Ontario Minister of Labour, Training and Skills Development, Monte McNaugton is making good on his government’s promise to crack down on unregulated temporary help agencies (THAs) and recruiters and business who are using unlicensed operators. The problem of unregulated THAs and recruiters is well documented by ministry officers who have conducted inspections. Their reports show that multiple THAs in Ontario are illegally paying people below the minimum wage and denying other basic employment rights, in an effort to gain a competitive advantage by undercutting rates.
More than 2,000 THAs in Ontario place hundreds of thousands of workers in seasonal and short-term office, agriculture, hospitality, and other sectors. Some of these firms have been caught failing to comply with Ontario employment law on paying workers minimum wage, overtime and vacation pay. Economic uncertainty brought on by the pandemic saw a rise in the use of THAs in Canada. Recent enforcement campaign by Ontario Ministry of Labour investigated temp agencies supplying workers to retirement homes, food processing pants, and warehouses, found evidence of $3.3 million in unpaid wages.
Proposed legislation would require THAs and recruiters to have a license to operate in the province. It would also empower the Ministry to punish those who continue to abuse their workers. A dedicated team of inspectors will be tasked with vetting THAs and recruiters before issuing them a license to operate. Penalties will be issued against unlicensed agencies and recruiters, as well as companies who employ them. THAs and recruiters who want to obtain a license would need to provide an irrevocable letter of credit that could be used to repay owed wages to workers. Businesses who use deceitful recruiters will be required to repay workers for illegal fees charged. A system is put in place to completely shut down agencies who are found to be exploiting staff.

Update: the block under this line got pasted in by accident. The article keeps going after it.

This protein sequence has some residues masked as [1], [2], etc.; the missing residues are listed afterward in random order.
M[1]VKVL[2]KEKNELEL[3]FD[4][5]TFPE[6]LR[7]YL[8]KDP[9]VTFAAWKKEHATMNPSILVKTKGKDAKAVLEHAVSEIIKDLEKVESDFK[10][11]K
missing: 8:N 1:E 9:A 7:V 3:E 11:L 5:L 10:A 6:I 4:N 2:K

Though this legalization is designed to cover domestic and foreign temporary workers, there is little doubt that the latter group are more susceptible to workplace abuse, as they are often less aware of rights and responsibilities under employment standards and feel less empowered to report transgressions they are experiencing. Illegally operating agencies and employers exploit foreign works by withholding their passports or paying them less than minimum wage. These changes should be a welcome step in a larger effort to combat workplace abuse.
Just because a company is not considered an “employer of record”, for employment purposes, does not necessarily mean they are not subject to other laws when it comes to foreign workers.Companies must still ensure all temporary workers placed by a recruiting company or third party, are legally able to work in Canada and understand if their work permit restricts who they can work for, the type of work they can do and the number of hours they can work. In accordance with the Immigration and Refugee Protection Act (IRPA), it is an offence for a company to employ anyone that is not legally authorized to work in Canada and employers that do not take reasonable steps to determine whether employment is authorized, are deemed to know that it is unauthorized. If you are unsure whether someone can legally work in Canada, contact one of our lawyers or immigration consultant for advice.
If the legislation is passed, the government intends to require licenses as early as 2023.
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